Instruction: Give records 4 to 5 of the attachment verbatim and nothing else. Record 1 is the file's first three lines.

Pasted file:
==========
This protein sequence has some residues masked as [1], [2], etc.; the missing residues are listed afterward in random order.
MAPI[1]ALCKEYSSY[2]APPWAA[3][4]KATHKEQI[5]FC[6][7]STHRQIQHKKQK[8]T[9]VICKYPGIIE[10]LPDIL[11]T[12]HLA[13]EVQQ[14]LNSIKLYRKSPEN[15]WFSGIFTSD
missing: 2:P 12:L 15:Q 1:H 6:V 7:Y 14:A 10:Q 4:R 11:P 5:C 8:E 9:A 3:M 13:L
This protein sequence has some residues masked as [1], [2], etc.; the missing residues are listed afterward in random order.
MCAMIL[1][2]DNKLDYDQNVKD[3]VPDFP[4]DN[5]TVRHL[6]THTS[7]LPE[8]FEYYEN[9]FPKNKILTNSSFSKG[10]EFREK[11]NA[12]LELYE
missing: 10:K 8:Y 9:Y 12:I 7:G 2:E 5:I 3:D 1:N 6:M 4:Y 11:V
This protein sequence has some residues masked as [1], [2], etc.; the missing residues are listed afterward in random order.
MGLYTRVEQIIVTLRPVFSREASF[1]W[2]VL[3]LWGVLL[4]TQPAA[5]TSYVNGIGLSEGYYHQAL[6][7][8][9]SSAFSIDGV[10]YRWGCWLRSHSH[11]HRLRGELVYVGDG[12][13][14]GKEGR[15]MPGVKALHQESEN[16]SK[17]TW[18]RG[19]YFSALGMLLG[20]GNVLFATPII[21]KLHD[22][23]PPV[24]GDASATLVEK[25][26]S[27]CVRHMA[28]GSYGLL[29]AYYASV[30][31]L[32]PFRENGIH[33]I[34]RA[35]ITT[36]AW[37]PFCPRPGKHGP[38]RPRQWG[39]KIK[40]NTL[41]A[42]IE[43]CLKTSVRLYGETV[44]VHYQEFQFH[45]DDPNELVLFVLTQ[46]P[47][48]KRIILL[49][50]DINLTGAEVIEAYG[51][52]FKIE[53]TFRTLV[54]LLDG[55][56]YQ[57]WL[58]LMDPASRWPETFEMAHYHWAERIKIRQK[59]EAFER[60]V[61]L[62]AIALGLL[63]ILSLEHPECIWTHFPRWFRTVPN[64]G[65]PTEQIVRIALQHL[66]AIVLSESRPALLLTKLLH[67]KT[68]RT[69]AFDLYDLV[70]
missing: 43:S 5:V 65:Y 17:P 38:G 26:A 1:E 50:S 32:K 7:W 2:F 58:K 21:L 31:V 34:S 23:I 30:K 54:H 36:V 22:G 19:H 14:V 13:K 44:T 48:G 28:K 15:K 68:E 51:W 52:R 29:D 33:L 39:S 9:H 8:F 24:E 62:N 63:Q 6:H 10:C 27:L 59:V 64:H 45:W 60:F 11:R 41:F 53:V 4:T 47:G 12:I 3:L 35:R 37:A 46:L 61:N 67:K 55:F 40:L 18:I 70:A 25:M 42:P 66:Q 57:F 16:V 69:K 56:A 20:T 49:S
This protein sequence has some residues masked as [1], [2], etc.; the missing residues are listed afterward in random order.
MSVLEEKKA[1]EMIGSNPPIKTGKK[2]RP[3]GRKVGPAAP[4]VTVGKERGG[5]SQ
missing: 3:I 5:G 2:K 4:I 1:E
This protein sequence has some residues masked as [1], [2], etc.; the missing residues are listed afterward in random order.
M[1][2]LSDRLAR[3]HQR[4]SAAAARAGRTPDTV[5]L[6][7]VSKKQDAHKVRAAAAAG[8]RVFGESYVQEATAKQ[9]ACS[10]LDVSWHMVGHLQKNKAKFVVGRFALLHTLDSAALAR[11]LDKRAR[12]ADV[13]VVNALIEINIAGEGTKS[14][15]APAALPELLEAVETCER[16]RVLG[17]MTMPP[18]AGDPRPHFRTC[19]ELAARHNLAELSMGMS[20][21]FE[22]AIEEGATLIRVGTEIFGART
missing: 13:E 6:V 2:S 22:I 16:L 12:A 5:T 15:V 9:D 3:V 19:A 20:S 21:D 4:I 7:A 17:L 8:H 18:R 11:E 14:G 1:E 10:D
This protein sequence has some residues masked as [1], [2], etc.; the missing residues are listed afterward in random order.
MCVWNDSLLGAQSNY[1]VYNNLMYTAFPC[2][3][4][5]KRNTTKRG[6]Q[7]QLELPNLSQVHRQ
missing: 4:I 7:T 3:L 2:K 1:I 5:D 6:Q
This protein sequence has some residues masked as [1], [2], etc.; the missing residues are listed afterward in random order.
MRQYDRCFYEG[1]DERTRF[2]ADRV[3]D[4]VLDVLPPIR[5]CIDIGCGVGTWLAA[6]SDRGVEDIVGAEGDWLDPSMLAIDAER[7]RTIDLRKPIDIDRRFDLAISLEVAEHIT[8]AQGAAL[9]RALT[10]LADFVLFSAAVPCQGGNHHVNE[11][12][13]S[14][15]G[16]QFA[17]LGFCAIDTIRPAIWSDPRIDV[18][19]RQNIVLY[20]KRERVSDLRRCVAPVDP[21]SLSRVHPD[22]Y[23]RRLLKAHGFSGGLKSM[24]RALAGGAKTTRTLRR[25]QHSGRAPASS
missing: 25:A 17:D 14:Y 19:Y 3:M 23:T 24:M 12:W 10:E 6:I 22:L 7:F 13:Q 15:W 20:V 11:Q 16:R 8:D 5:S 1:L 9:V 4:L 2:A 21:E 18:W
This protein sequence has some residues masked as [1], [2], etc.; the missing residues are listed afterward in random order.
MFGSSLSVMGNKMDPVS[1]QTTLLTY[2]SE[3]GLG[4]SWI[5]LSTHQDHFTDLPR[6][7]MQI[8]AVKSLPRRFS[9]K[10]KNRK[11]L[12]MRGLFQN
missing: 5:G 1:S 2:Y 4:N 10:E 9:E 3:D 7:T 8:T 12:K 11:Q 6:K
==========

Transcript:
This protein sequence has some residues masked as [1], [2], etc.; the missing residues are listed afterward in random order.
MSVLEEKKA[1]EMIGSNPPIKTGKK[2]RP[3]GRKVGPAAP[4]VTVGKERGG[5]SQ
missing: 3:I 5:G 2:K 4:I 1:E
This protein sequence has some residues masked as [1], [2], etc.; the missing residues are listed afterward in random order.
M[1][2]LSDRLAR[3]HQR[4]SAAAARAGRTPDTV[5]L[6][7]VSKKQDAHKVRAAAAAG[8]RVFGESYVQEATAKQ[9]ACS[10]LDVSWHMVGHLQKNKAKFVVGRFALLHTLDSAALAR[11]LDKRAR[12]ADV[13]VVNALIEINIAGEGTKS[14][15]APAALPELLEAVETCER[16]RVLG[17]MTMPP[18]AGDPRPHFRTC[19]ELAARHNLAELSMGMS[20][21]FE[22]AIEEGATLIRVGTEIFGART
missing: 13:E 6:V 2:S 22:I 16:L 12:A 5:T 15:V 9:D 3:V 19:A 20:S 21:D 4:I 7:A 17:L 8:H 18:R 11:E 14:G 1:E 10:D